At least when it comes to traditional appointment powers, Trudeau has given up direct clout. He quickly acted on Liberal campaign promises to create new, non-partisan processes for appointing both new senators and filling vacancies on the Supreme Court of Canada. Senators are grappling with how to function with growing blocks of independents in their ranks—new senators who arrive under no obligation to conform to Liberal or Tory party discipline, which has always been the Senate’s organizing principle.
Fundamentally changing the nature of the upper chamber is dramatic enough. But if Trudeau presses ahead with his promised overhaul of the way Canadians elect MPs, then the House will change in ways likely to make Senate reform seem almost inconsequential. In what might rank as the most under-discussed promise of last fall’s campaign, Trudeau vowed that the 2015 election would be the last waged under the old, familiar rules—under which the candidate in each riding with the most votes becomes MP and the rest win nothing.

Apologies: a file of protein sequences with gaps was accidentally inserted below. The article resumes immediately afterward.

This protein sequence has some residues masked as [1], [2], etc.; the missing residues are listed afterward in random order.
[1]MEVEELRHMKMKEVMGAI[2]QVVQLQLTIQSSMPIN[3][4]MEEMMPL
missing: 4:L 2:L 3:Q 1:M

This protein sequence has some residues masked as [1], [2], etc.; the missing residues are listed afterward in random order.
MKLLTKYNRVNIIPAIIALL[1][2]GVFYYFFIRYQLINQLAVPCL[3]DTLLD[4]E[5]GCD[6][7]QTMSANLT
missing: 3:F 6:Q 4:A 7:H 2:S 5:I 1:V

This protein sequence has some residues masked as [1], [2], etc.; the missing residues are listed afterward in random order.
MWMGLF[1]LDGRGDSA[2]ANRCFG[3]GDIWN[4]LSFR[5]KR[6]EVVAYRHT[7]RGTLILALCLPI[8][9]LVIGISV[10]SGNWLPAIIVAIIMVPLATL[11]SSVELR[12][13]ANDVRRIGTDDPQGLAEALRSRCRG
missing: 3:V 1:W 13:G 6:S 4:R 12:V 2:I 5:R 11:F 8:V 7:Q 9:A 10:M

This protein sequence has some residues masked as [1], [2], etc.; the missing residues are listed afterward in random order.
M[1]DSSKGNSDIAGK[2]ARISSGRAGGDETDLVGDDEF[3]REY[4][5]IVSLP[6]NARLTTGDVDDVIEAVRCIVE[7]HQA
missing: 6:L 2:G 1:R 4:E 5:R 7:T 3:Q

Trouble is, that’s all the platform said on the matter. On what new way of electing MPs Trudeau favours, it was silent. The opposition parties strongly suspect Trudeau wants preferential voting—a system that tends to boost centrist parties like the Liberals. Voters would rank candidates on the ballot from most to least preferred. If no candidate received more than 50 per cent of the top picks, the candidate with the fewest would be eliminated. When a voter’s first choice was knocked off, their vote would automatically transfer to their next-highest choice. This would be repeated until one candidate scored a majority.
The NDP has long favoured proportional representation. Its key selling point is that smaller parties, which often can’t win many seats, would finally see their vote share converted into sitting MPs. For their part, the Tories haven’t lined up behind a reform option, but insist any fundamental change in how Canadians vote must be put to a referendum—a proposal Trudeau greets with skepticism.